The holiday season is upon us! It’s a busy time, a great time, and a time when many of us are traveling to see family and friends. It’s almost a given than travel is going to disrupt your sleep – particularly if you are changing schedules and time zones. Sleep loves routine: getting up and going to bed at the same time, every day, is often cited as the first step to take to improve your sleep. But that recommendation is hard enough to follow when we are at home on a regular schedule. It is nearly impossible to maintain when we are traveling, sleeping in new or unfamiliar places, and changing our daily routine. Add to that the stress that can come from travel and holiday preparations, and you’ve got a recipe for bad sleep.
Tired, cranky and sleep deprived is no way to spend the holidays! So if you are anticipating travel, whether by plane, train, automobile or over the river and through the woods to get to grandma, here are a few tips that might help you feel a little more rested.
- Try to take your pillow with you. This can be a little challenging if you are on a plane (although next time you are in an airport look around and see how many people are carrying their pillow). Having a pillow you are used to, particularly one that is comfortable and supportive, eliminates the possibility of sleeping with a pillow that will keep you tossing and turning all night.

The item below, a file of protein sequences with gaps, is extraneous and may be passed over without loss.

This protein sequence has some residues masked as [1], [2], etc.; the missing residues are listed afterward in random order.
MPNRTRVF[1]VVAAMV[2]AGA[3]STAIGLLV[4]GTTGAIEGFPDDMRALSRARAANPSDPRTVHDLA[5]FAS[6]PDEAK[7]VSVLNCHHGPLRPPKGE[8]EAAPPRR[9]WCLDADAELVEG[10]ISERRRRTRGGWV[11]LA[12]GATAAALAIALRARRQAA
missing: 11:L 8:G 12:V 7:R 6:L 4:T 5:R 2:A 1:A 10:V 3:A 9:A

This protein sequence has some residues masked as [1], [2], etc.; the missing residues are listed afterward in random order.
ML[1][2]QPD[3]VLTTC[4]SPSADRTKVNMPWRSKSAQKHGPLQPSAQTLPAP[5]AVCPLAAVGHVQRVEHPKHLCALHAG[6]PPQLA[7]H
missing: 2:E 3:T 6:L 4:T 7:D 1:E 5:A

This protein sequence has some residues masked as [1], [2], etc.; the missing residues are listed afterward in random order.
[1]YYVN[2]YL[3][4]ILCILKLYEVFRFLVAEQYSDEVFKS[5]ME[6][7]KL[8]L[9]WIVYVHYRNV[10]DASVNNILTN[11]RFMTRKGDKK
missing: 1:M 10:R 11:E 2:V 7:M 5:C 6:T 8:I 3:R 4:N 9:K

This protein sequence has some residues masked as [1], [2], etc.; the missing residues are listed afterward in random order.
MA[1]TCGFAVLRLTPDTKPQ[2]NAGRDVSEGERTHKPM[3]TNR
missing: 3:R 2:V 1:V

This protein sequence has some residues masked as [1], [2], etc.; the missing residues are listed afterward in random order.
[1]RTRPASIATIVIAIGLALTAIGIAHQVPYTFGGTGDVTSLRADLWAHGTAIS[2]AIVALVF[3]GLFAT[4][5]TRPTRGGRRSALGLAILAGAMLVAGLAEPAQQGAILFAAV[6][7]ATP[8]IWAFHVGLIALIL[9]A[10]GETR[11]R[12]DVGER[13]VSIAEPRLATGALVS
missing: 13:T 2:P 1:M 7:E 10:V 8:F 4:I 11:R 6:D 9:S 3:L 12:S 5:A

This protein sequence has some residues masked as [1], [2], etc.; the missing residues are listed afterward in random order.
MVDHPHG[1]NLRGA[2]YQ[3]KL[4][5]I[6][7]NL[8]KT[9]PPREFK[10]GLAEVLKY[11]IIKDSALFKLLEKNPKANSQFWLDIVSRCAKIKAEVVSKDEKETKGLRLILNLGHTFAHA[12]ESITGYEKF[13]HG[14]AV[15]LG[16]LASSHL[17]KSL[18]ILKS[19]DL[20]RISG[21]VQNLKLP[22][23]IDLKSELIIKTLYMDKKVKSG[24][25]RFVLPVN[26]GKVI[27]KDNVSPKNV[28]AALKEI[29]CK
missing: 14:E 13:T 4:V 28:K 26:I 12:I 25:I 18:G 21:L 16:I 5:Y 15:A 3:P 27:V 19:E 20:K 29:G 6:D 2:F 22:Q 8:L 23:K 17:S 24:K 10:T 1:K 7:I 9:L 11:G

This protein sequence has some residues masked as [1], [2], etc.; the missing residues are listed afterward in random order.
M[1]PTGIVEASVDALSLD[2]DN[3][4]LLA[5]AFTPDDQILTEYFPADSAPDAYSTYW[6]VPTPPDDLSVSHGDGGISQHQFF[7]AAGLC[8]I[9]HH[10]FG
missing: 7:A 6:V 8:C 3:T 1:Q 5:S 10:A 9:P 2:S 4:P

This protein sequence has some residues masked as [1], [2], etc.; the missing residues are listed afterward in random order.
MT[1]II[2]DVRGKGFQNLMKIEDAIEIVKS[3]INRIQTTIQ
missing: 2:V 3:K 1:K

- Traveling across time zones? It is easier to travel across time zones to the west than the other way around. When you travel toward the west, you are asking your body to stay up a little later than you normally would. When traveling to the east, it is more challenging to stay close to your schedule – it is much more difficult to ask our bodies to go to bed and wake up earlier than we are used to doing! If you are traveling across more than two time zones, try and take a few days before you travel to adjust your sleeping time to the time zone where you are traveling.
- Talk to your hosts if you are staying in someone’s home. Ask about the daily routine. If you are a lark and they are night owls (or the other way around), it’s good to know at the start. And if you are the host, talk about schedules up front. Everyone will be miserable after a day or two of trying to stay up late or get up early!
- Try aromatherapy to help you relax at bedtime. Certain scents, like lavender, have been shown to help promote relaxation and help you fall asleep. There are aromatherapy products that are easy to travel with. Look for pillow sprays, sachets and liners or lotions that you rub on pulse points. Avoid using candles, though. It can be dangerous to fall asleep with an open flame near your bed!